Beginner's guide to Alaska

You don’t have to see the same places everyone else does. Here’s our guide to the coolest glaciers, biggest bears, and best small town

Take a journey to planet ice
Photo by Mark Conlin / Alamy

Take a journey to planet ice

Yes, some are melting fast, but Alaska’s glaciers are still huge and impressive. Most visitors head to Glacier Bay, day-tripping up Tarr Inlet to watch Margerie Glacier calve (drop chunks of ice into the water). But when locals send visiting relatives to a glacier, they’re more likely to steer them to the Tracy Arm–Fords Terror Wilderness (pictured), south of Juneau. It’s more intimate and more dramatic—ice chunks fall off with near-frightening regularity, kicking up waves. And watch for shooters, bergs that break off below the surface, then shoot up like they’re hoping to fly.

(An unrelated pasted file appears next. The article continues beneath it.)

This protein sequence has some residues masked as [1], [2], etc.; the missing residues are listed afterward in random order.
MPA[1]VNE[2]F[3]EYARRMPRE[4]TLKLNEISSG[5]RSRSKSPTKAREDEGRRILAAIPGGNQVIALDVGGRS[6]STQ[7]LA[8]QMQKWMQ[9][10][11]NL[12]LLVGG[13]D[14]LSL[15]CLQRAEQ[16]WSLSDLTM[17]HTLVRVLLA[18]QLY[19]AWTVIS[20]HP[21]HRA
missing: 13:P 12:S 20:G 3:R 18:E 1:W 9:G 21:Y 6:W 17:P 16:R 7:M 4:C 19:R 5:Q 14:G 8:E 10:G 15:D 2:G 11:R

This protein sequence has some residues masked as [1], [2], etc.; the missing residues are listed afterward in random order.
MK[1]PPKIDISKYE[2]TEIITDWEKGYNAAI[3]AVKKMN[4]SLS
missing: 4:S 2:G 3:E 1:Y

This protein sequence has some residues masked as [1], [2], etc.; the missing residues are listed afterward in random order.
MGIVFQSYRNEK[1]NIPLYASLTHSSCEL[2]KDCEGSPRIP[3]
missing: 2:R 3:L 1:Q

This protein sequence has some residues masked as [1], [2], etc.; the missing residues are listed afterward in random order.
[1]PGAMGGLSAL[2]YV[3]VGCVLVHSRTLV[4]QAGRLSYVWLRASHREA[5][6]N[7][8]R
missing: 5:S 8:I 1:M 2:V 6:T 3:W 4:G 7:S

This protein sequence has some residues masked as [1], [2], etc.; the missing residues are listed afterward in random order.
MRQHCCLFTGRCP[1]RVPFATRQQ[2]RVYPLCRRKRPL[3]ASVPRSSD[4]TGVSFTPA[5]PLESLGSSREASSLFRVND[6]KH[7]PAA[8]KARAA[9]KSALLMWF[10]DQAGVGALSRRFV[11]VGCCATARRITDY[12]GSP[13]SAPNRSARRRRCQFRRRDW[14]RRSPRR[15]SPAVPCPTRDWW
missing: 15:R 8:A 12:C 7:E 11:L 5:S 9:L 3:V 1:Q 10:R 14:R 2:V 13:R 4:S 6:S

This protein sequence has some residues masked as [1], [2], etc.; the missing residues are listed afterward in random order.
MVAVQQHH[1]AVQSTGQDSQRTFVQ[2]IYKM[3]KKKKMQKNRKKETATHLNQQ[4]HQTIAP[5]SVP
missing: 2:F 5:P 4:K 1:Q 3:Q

Info: From $169; late May–early Sep; allenmarinetours.com

While you’re there: Juneau has another good glacier 12 miles north of downtown: Mendenhall (907/789-0097), in the Tongass National Forest.

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